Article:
The dissertation report will normally have the following parts:
- Cover Page
- Title Page
- Contents Page
- Literature Review
- Research objectives/hypotheses
- Methodology and data collection
- Evaluation of Results
[This order is generally agreed but the terminology varies by report style.]
Personal Learning Statement
NOTES ON EACH PART
You will need 2 sets for submission of which one may be returned to you after the official results from Registry. You will need to use the spiral binding.
This should be centred on the page with the main title in upper case. Any longer sub-title should be in lower case. Put your student number to the bottom right. [The reports should be anonymous].
These are not essential but can be useful for recording organisational help.
This is a brief statement of what the dissertation contains. It should have a statement of what you set out to do, what you did, what you concluded and what you recommended. Busy managers often only read the title and abstract of a report so it is a key part of your work. You cannot write the abstract until all the work is finished.
This should be your table of contents showing the section titles and the subsections (indented) against page numbers. As in the text, the former can be underlined and in bold.
Briefly give a background to your dissertation, why the topic is of importance and why it is of interest to you. Make a clear statement of your headline research question or hypothesis or argument and the type of research methodology you propose to carry out.
Allow approximately 300-500 words for this section.
Write a review of the main body of published work. This acts to set out your project in the context of existing knowledge. It is therefore your main evidence of secondary research effort. It should show how much theory you go into and from where your research questions or hypotheses were developed.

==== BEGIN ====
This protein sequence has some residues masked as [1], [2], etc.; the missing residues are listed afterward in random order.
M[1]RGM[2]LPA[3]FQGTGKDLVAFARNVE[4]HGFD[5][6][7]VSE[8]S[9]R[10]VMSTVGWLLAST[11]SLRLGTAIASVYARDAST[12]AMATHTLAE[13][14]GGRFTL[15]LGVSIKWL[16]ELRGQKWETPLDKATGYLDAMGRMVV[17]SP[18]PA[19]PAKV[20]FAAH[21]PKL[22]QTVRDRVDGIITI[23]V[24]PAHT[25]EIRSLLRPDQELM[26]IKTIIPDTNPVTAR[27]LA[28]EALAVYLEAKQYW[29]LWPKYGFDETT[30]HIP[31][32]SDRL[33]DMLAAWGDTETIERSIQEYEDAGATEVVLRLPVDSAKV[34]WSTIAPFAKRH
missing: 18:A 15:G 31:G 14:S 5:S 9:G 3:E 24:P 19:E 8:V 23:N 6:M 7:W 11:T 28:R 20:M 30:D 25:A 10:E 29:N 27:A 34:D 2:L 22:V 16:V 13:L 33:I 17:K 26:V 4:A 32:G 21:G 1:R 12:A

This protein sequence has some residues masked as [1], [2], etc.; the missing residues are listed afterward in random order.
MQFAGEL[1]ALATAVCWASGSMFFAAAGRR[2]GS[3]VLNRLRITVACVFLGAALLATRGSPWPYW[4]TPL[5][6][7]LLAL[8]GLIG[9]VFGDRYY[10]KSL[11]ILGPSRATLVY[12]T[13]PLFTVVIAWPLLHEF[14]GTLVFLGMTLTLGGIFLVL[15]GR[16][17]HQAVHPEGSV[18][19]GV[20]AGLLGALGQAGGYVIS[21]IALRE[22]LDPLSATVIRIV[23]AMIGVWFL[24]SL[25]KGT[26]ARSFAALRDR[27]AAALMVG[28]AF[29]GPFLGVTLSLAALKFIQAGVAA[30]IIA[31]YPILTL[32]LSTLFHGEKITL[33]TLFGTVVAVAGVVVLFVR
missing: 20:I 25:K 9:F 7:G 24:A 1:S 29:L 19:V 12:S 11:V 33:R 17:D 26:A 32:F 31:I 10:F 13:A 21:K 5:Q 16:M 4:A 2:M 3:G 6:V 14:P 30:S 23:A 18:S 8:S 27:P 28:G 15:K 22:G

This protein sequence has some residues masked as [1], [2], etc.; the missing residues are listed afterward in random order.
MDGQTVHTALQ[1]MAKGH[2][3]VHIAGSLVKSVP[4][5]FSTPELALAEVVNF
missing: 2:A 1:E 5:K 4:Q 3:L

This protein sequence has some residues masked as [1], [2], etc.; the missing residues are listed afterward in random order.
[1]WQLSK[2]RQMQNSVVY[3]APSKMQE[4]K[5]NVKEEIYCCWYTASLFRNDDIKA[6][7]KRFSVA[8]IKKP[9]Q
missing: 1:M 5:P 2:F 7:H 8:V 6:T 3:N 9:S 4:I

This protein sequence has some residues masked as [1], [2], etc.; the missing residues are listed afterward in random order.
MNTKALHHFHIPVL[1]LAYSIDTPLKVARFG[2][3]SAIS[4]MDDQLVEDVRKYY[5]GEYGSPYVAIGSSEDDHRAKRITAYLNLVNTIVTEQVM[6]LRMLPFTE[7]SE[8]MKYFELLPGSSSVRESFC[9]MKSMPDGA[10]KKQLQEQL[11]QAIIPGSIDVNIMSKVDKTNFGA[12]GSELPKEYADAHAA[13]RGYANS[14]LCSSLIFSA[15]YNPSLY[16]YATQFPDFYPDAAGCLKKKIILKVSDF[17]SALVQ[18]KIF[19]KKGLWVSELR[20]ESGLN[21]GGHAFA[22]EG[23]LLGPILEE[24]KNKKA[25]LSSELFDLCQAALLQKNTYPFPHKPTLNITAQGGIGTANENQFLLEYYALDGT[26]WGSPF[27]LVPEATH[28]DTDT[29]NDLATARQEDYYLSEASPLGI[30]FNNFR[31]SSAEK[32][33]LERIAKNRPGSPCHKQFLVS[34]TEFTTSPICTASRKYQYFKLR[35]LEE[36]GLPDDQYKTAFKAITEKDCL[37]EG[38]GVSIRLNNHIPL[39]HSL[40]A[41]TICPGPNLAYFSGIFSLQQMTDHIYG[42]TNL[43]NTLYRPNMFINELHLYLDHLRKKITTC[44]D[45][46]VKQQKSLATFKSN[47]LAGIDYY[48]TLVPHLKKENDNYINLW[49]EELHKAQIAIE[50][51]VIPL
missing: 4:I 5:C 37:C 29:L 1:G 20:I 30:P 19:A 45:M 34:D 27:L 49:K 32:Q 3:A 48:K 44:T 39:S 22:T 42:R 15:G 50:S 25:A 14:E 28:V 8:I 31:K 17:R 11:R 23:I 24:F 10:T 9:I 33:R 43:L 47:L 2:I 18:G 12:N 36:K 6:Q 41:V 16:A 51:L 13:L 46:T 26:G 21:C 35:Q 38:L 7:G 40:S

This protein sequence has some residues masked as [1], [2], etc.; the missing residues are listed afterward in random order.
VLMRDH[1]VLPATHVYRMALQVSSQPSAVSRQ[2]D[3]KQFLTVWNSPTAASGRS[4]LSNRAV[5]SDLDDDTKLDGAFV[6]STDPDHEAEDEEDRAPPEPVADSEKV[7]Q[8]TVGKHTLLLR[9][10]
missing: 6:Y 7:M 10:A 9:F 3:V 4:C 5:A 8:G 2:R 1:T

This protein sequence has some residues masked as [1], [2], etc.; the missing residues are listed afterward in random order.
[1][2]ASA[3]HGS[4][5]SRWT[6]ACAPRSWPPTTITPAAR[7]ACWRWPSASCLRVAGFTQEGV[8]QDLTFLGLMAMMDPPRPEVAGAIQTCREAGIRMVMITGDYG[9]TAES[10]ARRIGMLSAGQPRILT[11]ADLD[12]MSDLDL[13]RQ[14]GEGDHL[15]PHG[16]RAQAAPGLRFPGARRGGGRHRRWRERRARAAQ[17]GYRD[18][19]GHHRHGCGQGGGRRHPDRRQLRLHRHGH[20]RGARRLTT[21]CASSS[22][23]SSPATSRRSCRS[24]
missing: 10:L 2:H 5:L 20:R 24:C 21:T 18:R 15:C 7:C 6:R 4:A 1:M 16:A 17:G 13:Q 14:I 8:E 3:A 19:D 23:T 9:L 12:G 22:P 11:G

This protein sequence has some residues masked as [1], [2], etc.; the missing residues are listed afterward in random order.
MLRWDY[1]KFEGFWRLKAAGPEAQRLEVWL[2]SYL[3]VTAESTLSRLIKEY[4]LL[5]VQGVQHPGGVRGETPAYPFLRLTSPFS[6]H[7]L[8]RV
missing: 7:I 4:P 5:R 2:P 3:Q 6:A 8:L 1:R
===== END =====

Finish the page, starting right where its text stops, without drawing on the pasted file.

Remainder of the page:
Look for gaps in the knowledge which your research may fill, or you may wish to replicate or amend someone else’s research for the purposes of comparison. The Literature review provides a critical insight, especially to a new reader, into current thinking around your topic of interest. You need to demonstrate a broad range of references majoring on academic articles (journals). These sources may also be supported by textbooks, web references, newspapers and professional magazines.
Allow approximately 3000 words for this section.
Research objectives or hypotheses
First indicate your overall or headline research objective. Then indicate a series of (perhaps 5/6) specific objectives. These objectives or hypotheses will focus on the detail behind the headline question. They will also constitute the conceptual focus for a questionnaire or interview guide.
Allow approximately 500 words for this section.
This section should provide sufficient detail about the methodology or methodologies you employed for an outsider to replicate the study exactly. You need to justify the methodology you use by demonstrating the particular benefits of qualitative or quantitative approaches in the context of your research objectives or hypotheses. If you used triangulation, report it and state the rationale for using it. You should also report on the characteristics of the research respondents in the case of qualitative research e.g. job position, years in service for example, also stating why these are important to providing information which address your research questions/hypotheses. If you use quantitative research, state the type of sampling you used e.g. convenience, cluster quota for example and again provide your rationale. Remember random sampling means statistically defined sampling which may be beyond your resources. Also provide detail on which data analysis package you used.